About this book
Sortal concepts are at the center of certain logical discussions and have played a significant role in solutions to particular problems in philosophy. Apart from logic and philosophy, the study of sortal concepts has found its place in specific fields of psychology, such as the theory of infant cognitive development and the theory of human perception.
In this monograph, different formal logics for sortal concepts and sortal-related logical notions (such as sortal identity and first-order sortal quantification) are characterized. Most of these logics are intensional in nature and possess, in addition, a bidimensional character. That is, they simultaneously represent two different logical dimensions. In most cases, the dimensions are those of time and natural necessity, and, in other cases, those of time and epistemic necessity. Another feature of the logics in question concerns second-order quantification over sortal concepts, a logical notion that is also represented in the logics. Some of the logics adopt a constant domain interpretation, others a varying domain interpretation of such quantification.
Two of the above bidimensional logics are philosophically grounded on predication sortalism, that is, on the philosophical view that predication necessarily requires sortal concepts. Another bidimensional logic constitutes a logic for complex sortal predicates. These three sorts of logics are among the important novelties of this work since logics with similar features have not been developed up to now, and they might be instrumental for the solution of philosophically significant problems regarding sortal predicates.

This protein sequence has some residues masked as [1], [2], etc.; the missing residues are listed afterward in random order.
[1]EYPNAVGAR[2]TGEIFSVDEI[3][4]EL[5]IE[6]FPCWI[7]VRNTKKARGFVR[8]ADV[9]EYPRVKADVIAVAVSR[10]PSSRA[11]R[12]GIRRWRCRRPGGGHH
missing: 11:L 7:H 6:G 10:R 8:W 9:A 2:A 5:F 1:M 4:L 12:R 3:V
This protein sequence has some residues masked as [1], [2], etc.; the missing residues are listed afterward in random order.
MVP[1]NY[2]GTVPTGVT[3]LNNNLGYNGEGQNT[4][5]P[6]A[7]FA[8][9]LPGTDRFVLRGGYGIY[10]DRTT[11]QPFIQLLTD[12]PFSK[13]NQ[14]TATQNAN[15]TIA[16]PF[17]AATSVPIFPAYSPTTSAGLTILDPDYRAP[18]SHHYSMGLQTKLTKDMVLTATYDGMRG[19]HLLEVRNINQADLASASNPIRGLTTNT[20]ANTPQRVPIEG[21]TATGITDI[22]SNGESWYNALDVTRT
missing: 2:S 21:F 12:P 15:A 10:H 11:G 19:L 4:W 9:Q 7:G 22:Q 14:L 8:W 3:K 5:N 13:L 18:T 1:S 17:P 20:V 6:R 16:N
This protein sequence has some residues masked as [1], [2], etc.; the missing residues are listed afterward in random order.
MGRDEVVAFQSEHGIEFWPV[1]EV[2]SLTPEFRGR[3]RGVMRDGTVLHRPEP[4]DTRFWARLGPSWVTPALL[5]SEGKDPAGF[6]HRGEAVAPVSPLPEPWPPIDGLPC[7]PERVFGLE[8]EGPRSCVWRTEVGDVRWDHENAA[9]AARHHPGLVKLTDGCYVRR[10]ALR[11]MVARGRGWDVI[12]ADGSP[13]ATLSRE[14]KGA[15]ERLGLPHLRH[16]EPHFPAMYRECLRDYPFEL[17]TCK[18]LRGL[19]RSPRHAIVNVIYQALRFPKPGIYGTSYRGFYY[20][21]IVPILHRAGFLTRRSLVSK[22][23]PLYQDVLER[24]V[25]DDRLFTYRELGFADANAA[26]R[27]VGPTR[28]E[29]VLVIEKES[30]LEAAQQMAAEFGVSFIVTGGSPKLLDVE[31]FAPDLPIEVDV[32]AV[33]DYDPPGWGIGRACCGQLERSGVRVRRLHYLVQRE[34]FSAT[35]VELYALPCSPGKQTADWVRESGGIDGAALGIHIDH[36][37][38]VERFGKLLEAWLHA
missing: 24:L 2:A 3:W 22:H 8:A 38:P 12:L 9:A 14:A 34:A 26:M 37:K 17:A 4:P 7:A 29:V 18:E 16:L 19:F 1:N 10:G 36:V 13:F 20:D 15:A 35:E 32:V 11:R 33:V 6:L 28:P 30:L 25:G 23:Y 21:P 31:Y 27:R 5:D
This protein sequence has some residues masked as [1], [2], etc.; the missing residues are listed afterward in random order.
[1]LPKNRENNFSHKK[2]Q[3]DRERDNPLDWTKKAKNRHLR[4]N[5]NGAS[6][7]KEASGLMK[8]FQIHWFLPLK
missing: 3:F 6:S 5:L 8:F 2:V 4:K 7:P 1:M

The book assumes a modern variant of conceptualism as a philosophical background. For this reason, the approach to sortal predicates is in terms of sortal concepts. Concepts, in general, are here understood as intersubjective realizable cognitive capacities. The proper features of sortal concepts are determined by an analysis of the main features of sortal predicates. Posterior to this analysis, the sortal-related logical notions represented in the above logics are discussed.
There is also a discussion on the extent to which the set-theoretic formal semantic systems of the book capture different aspects of the conceptualist approach to sortals. These different semantic frameworks are also related to realist and nominalist approaches to sortal predicates, and possible modifications to them are considered that might represent those alternative approaches.